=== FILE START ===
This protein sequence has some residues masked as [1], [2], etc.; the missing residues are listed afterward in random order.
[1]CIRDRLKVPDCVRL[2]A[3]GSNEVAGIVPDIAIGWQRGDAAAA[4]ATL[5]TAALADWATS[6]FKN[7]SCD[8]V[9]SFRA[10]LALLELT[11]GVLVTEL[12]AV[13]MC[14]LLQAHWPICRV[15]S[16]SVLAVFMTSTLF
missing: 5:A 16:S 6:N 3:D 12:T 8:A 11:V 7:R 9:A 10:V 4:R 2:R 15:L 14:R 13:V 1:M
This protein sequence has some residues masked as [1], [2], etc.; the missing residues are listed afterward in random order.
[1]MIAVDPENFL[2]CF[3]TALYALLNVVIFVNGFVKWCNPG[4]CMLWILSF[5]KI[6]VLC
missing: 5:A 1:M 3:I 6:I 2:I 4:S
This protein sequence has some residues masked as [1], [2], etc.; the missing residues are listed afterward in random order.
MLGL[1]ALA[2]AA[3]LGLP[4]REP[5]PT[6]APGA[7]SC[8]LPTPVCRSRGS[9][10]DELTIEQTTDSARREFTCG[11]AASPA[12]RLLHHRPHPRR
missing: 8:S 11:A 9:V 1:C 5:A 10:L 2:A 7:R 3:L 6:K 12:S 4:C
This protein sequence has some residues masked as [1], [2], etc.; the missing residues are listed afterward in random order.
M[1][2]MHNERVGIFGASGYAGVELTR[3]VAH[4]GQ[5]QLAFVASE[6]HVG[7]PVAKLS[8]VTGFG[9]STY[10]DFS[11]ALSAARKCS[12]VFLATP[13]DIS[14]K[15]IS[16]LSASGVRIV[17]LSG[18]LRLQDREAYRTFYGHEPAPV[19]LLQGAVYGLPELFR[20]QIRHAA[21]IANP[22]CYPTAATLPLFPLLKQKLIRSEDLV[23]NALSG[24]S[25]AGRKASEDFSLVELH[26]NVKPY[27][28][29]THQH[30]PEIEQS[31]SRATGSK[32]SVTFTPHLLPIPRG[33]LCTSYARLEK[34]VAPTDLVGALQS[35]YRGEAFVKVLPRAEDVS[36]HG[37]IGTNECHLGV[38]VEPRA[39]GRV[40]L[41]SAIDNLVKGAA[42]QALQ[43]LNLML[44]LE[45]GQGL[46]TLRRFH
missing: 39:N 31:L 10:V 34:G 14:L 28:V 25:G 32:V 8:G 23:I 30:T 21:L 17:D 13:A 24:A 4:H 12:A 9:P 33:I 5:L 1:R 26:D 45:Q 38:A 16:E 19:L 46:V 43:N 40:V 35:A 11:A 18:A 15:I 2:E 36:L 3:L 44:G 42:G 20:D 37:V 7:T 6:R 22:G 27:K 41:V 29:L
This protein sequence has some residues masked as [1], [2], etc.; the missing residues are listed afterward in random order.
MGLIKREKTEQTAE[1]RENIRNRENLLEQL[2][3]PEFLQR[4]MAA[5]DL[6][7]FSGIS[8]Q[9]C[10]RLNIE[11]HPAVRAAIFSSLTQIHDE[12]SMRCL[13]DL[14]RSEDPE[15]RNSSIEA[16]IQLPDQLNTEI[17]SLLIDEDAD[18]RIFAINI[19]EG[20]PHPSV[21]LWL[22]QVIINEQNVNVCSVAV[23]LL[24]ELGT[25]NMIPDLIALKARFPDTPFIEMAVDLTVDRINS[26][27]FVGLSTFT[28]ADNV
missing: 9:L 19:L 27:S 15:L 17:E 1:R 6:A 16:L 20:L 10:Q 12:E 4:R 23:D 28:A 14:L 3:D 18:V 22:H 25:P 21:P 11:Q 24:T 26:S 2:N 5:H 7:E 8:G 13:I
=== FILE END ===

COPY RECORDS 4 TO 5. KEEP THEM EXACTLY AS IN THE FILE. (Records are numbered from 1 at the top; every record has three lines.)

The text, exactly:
This protein sequence has some residues masked as [1], [2], etc.; the missing residues are listed afterward in random order.
M[1][2]MHNERVGIFGASGYAGVELTR[3]VAH[4]GQ[5]QLAFVASE[6]HVG[7]PVAKLS[8]VTGFG[9]STY[10]DFS[11]ALSAARKCS[12]VFLATP[13]DIS[14]K[15]IS[16]LSASGVRIV[17]LSG[18]LRLQDREAYRTFYGHEPAPV[19]LLQGAVYGLPELFR[20]QIRHAA[21]IANP[22]CYPTAATLPLFPLLKQKLIRSEDLV[23]NALSG[24]S[25]AGRKASEDFSLVELH[26]NVKPY[27][28][29]THQH[30]PEIEQS[31]SRATGSK[32]SVTFTPHLLPIPRG[33]LCTSYARLEK[34]VAPTDLVGALQS[35]YRGEAFVKVLPRAEDVS[36]HG[37]IGTNECHLGV[38]VEPRA[39]GRV[40]L[41]SAIDNLVKGAA[42]QALQ[43]LNLML[44]LE[45]GQGL[46]TLRRFH
missing: 39:N 31:L 10:V 34:G 14:L 28:V 25:G 32:V 8:G 23:I 30:T 21:L 17:D 13:A 24:A 4:H 12:A 9:P 33:I 5:L 1:R 26:D 45:Q 38:A 16:E 19:L 46:V 43:N 40:V 35:A 11:A 18:A 15:I 2:E 36:L 3:L 44:G 42:G 20:D 37:V 7:T 6:R 22:G 27:K 41:V 29:L
This protein sequence has some residues masked as [1], [2], etc.; the missing residues are listed afterward in random order.
MGLIKREKTEQTAE[1]RENIRNRENLLEQL[2][3]PEFLQR[4]MAA[5]DL[6][7]FSGIS[8]Q[9]C[10]RLNIE[11]HPAVRAAIFSSLTQIHDE[12]SMRCL[13]DL[14]RSEDPE[15]RNSSIEA[16]IQLPDQLNTEI[17]SLLIDEDAD[18]RIFAINI[19]EG[20]PHPSV[21]LWL[22]QVIINEQNVNVCSVAV[23]LL[24]ELGT[25]NMIPDLIALKARFPDTPFIEMAVDLTVDRINS[26][27]FVGLSTFT[28]ADNV
missing: 9:L 19:L 27:S 15:L 17:E 1:R 6:A 16:L 20:L 10:Q 12:E 4:R 23:D 28:A 14:L 3:D 18:V 22:H 25:P 21:P 11:Q 24:T 26:S 2:N 5:H 7:E 8:G 13:I